MIAMI — Boeing reported a $1.76 billion net profit for the second quarter (Q2) of 2017, reversing from a net loss of $234 million in the same period in 2016. Revenue for the company actually dipped 8.1% year-over-year (YOY) in Q2 to $22.74 billion, but a 17.6% YOY drop in operating expenses to $18.4 billion more than made up for the decline.

Every Boeing operating unit was operationally profitable, with Commercial Airplanes (by far the largest) generating a $1.57 billion net profit on revenues of $15.7 billion. This was enabled by the delivery of 183 aircraft in the quarter, including 123 737 family jets and the first re-engined 737 MAX.

Boeing won an identical 183 net orders for its jets during the quarter, achieving a book to bill ratio of exactly 1:1. Given future planned production rate increases, Boeing would love to have a book-to-bill closer to 1.5:1, but given the anemic sales environment of the past year and a half, on the sales side Q2 was very strong.

The highlight, of course, was soundly thrashing Airbus in the sales competition at the 2017 Paris Air Show and successfully launching the 737 MAX 10 to close Boeing’s gap in the so-called middle of the market (MoM). But the quarter had other highlights.



Good News On The 787

One major takeaway from the earnings release and subsequent conference was Boeing executives confirming that the company plans to accelerate 787 production to 14 aircraft per month from the current 12/month.

The 787 rate change is particularly good news for Boeing since the market had already priced in the assumption of 12 planes/month to the company’s shares. Demand for the 787 had tapered off in 2015 and 2016 with 71 and 58 respectively.

2017 has seen a resurgence in demand with orders from carriers like WestJet and Singapore Airlines and lessors pushing the type to 75 net orders by the year’s halfway point.

The 787 never really lost its appeal in 2015-2016 either in an absolute sense or relative to the A330neo as some of the Dreamliner’s harshest critics charged. Instead, the type saw orders plateau due to the combination of broader wide body demand weakness and an acute lack of availability until the early 2020s.

Even for airlines with longer buying cycles, placing orders 6-7 years out is a bit excessive. The new era of harsh financial scrutiny for airlines (particularly around capital expenditures and cash flow), certainly dampened order volume from developed world carriers (American and United can easily each use another. 20-25 787s in their fleet).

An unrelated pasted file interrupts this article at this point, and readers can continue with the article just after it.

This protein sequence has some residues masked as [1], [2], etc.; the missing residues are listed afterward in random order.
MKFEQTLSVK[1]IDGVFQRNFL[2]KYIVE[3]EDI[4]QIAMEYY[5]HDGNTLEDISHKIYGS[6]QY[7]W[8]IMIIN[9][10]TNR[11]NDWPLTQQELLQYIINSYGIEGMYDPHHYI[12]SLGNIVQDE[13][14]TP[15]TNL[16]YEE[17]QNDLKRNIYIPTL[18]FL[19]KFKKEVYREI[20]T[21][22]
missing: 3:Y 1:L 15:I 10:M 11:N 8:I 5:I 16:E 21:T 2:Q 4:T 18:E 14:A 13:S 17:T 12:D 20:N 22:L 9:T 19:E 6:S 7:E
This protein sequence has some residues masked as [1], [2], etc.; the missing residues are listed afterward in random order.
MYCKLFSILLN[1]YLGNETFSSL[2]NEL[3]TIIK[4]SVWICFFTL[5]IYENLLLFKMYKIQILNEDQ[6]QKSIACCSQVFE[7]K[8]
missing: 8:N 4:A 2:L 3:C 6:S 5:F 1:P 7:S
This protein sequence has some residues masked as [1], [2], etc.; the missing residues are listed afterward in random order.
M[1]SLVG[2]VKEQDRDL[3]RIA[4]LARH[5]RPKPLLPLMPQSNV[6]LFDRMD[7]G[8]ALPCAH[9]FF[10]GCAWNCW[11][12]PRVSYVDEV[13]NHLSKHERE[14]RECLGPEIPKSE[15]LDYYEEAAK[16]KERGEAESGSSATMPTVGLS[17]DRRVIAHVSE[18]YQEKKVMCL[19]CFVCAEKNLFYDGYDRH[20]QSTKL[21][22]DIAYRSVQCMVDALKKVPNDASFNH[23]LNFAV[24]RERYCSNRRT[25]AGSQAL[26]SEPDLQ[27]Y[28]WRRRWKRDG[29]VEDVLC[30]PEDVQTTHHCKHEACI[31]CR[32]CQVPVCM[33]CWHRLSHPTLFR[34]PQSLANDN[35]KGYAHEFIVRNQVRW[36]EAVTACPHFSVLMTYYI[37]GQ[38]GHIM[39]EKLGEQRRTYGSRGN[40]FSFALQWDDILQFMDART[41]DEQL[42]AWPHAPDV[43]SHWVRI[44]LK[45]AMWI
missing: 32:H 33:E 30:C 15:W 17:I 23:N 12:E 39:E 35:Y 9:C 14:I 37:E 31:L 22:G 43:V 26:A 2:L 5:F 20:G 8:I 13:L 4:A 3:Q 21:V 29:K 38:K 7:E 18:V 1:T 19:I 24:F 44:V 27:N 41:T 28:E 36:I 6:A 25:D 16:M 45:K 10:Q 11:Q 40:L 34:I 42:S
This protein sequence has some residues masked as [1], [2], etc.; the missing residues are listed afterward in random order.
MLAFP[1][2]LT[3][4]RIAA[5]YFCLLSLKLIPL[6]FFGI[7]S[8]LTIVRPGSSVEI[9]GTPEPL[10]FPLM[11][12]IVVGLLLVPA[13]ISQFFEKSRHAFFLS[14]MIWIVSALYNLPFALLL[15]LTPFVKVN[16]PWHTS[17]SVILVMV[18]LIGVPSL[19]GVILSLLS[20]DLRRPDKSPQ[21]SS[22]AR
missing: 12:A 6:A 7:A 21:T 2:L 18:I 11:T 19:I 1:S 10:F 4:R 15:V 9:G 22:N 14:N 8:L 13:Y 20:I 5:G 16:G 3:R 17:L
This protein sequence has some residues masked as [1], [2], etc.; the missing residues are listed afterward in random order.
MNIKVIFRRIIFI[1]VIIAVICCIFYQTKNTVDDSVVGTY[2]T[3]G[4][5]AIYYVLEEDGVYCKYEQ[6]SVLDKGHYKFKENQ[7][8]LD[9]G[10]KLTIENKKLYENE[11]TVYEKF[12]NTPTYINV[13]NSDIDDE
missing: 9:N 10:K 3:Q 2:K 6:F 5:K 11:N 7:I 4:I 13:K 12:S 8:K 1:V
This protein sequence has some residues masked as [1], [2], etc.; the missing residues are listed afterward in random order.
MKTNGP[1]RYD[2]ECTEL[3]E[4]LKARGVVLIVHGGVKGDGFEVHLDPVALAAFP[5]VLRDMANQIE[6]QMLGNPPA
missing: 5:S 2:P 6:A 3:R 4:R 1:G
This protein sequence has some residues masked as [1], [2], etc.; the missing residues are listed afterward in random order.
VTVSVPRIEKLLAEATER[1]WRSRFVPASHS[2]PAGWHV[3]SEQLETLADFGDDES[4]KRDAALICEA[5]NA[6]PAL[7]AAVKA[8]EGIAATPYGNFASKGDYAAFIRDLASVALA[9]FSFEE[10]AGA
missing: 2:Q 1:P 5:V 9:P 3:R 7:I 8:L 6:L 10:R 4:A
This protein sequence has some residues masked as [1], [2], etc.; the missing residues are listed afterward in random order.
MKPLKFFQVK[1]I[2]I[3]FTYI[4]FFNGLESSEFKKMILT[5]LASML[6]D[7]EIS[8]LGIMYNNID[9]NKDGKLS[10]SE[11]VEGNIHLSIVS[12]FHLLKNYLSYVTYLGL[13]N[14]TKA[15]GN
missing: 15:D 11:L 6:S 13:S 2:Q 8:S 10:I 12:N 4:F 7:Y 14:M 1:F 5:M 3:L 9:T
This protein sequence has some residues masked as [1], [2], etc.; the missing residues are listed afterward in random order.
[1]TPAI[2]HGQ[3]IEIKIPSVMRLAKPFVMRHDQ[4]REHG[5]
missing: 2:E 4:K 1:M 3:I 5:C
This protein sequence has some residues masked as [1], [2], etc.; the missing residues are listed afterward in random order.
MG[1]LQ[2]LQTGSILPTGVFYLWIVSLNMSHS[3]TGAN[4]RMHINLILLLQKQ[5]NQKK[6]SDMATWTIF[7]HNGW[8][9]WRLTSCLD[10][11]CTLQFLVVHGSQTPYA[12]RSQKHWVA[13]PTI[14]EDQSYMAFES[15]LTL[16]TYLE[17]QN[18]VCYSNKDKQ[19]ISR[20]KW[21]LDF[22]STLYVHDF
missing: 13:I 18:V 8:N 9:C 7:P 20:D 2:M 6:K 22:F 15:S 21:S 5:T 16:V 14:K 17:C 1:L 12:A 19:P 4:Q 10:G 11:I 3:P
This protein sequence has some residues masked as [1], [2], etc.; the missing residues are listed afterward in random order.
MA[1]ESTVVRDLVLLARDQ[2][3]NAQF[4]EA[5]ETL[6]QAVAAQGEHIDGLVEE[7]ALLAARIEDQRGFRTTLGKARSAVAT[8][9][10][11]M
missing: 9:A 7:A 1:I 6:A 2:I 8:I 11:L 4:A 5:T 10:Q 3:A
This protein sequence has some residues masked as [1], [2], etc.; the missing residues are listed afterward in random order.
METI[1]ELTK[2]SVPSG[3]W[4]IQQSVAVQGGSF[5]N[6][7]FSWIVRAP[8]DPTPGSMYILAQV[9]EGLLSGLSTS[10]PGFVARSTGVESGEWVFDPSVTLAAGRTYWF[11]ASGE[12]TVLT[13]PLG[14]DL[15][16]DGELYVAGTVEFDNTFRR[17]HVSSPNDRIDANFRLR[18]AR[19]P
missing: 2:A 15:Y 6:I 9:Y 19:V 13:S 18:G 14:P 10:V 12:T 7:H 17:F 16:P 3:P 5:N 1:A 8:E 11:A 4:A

But in 2017, the availability timeline has narrowed a bit, and as a result, while airline sales are still slower than earlier peaks, sales to lessors have picked up pretty dramatically.

However, the sales success doesn’t necessarily mean that Boeing is in the clear when it comes to solving its deferred production cost problem on the 787 program. Boeing is currently drawing down the 787’s close to $30 billion in deferred production costs at a rate of about $15-18 million per airplane, which is about $20 million lower the rate they need to be at.

If this improvement came purely from the improvement in cost structure at the company level and movement down the so-called learning curve (i.e. Boeing getting more efficient at production), then this would be pretty good news.

But there is reason to believe that much of the boost came from the shift in deliveries to include more Boeing 787-9s, which were not sold at as much of a discount as many of the earliest 787-8s.

This “switch” in delivery mix is mostly finished (Boeing might be able to squeeze another $3-4 million as it shifts to a mix of later 787-8 orders and 787-9s), which means that Boeing will need to begin generating another $10-15 million from some combination of better pricing and reduced costs.

To be fair, most of Boeing’s 787 orders from 2011 onwards were booked at higher prices, and there is another upshift to the 787-10 coming down the pike. Even so, we believe that only about half of the overall gap can be solved for by 787 via pricing and variant mix – the rest needs to come from cost reduction.

Boeing Tightens The Belt

The good news is that Boeing’s numerous cost cutting measure, such as voluntary layoffs, have begun to pay dividends. Boeing dropped nearly 8% of its commercial airplanes workforce through 2016 and 2017, and the company’s gross margin surged to 18.4% in Q2 2017 as compared to just 8.7% for the same period in 2016.

Cost cutting and layoffs are difficult to stomach, but the close to 650 layoffs announced this year easily save the company well over $100 million per year. That is real money even for a company the size of Boeing (~$80 billion in revenue), especially when you isolate to the Commerical Airplanes unit.

The hard reality is that Boeing has to lower its cost structure to compete with Airbus, which has enjoyed an exogenous decline in its cost structure due to the weakness of the Euro. For Boeing to remain competitive in a global marketplace, it must price its aircraft more aggressively since Airbus can afford to discount more and maintain margins.

Layoffs are a bitter pill to swallow, but they are necessary for the company to maintain its financial position (i.e. generate acceptable profits). At least in this quarter, that move appears to have paid off.